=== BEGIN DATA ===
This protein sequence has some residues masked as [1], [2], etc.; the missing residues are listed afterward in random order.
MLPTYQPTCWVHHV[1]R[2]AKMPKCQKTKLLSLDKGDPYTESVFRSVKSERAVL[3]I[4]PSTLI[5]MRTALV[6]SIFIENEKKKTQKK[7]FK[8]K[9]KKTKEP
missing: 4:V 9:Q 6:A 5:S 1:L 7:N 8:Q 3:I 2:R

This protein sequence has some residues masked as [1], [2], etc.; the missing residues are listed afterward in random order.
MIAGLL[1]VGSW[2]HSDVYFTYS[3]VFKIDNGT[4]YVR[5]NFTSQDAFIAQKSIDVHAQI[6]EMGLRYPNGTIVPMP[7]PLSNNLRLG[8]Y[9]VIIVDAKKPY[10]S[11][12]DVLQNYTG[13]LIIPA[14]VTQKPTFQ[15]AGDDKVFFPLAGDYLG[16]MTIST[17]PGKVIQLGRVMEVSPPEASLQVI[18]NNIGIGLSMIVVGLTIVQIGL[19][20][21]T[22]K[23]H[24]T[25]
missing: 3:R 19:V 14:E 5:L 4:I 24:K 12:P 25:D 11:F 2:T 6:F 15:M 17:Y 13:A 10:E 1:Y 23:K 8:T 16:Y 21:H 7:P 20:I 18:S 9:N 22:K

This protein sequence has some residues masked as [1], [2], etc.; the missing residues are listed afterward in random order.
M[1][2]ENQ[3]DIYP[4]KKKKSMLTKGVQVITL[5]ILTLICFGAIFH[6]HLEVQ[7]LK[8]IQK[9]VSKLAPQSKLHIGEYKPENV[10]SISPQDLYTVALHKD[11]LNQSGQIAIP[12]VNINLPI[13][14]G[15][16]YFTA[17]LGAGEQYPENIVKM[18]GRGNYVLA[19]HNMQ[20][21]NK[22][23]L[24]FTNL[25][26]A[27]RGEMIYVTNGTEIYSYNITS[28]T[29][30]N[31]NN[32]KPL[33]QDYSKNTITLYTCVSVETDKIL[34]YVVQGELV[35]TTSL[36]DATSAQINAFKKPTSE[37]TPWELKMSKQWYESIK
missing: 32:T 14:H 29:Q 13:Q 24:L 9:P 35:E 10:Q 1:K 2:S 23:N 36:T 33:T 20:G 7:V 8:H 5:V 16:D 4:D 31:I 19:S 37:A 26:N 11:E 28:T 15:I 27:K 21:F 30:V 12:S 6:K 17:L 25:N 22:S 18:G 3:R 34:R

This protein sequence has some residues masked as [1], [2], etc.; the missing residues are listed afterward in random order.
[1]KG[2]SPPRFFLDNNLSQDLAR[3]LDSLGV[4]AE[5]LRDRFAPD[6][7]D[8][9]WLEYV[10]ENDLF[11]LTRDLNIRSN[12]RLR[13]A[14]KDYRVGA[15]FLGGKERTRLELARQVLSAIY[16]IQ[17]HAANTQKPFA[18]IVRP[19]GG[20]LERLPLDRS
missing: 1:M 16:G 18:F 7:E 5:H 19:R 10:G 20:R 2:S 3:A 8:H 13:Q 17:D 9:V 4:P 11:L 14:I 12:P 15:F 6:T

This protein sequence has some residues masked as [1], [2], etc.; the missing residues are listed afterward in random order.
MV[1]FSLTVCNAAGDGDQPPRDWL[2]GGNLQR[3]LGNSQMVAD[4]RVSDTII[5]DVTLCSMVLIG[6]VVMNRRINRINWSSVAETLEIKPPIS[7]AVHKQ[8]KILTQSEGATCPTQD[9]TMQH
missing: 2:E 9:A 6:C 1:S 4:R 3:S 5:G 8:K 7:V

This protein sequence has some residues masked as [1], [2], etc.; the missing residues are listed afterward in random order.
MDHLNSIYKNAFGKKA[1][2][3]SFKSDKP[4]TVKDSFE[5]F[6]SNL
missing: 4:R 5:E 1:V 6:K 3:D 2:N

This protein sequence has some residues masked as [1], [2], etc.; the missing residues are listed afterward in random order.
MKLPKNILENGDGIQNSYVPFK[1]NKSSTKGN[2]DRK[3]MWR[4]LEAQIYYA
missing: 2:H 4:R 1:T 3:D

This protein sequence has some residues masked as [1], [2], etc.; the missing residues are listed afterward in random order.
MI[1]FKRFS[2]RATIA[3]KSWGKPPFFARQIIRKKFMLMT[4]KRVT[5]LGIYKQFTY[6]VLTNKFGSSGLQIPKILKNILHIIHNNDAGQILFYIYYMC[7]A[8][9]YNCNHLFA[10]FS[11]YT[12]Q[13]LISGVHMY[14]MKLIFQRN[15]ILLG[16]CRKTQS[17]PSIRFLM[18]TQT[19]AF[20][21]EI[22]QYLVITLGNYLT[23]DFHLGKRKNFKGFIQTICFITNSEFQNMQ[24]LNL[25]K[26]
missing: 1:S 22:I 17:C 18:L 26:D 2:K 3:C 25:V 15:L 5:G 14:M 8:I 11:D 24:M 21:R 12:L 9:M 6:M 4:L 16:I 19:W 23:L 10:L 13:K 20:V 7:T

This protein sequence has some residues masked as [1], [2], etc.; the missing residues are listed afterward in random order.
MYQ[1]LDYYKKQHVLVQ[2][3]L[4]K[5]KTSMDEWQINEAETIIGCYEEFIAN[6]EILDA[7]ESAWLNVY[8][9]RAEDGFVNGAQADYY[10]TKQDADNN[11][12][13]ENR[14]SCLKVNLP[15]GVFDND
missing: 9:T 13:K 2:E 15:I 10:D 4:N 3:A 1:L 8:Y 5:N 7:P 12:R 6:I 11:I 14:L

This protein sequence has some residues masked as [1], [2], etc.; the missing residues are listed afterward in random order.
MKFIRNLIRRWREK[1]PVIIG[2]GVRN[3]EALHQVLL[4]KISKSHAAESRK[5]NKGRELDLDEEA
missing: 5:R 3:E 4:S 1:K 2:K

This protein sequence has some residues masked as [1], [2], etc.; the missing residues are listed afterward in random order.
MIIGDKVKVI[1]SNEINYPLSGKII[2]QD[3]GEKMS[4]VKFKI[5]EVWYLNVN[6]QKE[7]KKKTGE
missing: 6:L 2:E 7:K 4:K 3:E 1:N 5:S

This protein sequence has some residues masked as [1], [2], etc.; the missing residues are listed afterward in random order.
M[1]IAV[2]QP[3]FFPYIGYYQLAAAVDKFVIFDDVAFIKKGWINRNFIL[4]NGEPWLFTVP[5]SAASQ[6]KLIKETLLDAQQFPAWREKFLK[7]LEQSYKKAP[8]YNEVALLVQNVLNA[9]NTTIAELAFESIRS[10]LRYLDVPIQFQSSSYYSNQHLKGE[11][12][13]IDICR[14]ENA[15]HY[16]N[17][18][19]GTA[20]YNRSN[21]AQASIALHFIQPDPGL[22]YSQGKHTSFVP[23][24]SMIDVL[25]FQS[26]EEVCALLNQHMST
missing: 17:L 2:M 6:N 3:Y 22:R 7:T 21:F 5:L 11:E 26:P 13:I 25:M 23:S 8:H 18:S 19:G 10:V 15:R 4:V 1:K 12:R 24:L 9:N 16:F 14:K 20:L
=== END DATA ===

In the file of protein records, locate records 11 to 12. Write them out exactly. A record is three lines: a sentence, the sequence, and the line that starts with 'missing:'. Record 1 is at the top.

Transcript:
This protein sequence has some residues masked as [1], [2], etc.; the missing residues are listed afterward in random order.
MIIGDKVKVI[1]SNEINYPLSGKII[2]QD[3]GEKMS[4]VKFKI[5]EVWYLNVN[6]QKE[7]KKKTGE
missing: 6:L 2:E 7:K 4:K 3:E 1:N 5:S

This protein sequence has some residues masked as [1], [2], etc.; the missing residues are listed afterward in random order.
M[1]IAV[2]QP[3]FFPYIGYYQLAAAVDKFVIFDDVAFIKKGWINRNFIL[4]NGEPWLFTVP[5]SAASQ[6]KLIKETLLDAQQFPAWREKFLK[7]LEQSYKKAP[8]YNEVALLVQNVLNA[9]NTTIAELAFESIRS[10]LRYLDVPIQFQSSSYYSNQHLKGE[11][12][13]IDICR[14]ENA[15]HY[16]N[17][18][19]GTA[20]YNRSN[21]AQASIALHFIQPDPGL[22]YSQGKHTSFVP[23][24]SMIDVL[25]FQS[26]EEVCALLNQHMST
missing: 17:L 2:M 6:N 3:Y 22:R 7:T 21:F 5:L 11:E 26:P 13:I 25:M 23:S 8:H 18:S 19:G 10:V 15:R 4:V 1:K 12:R 24:L 9:N 16:F 14:K 20:L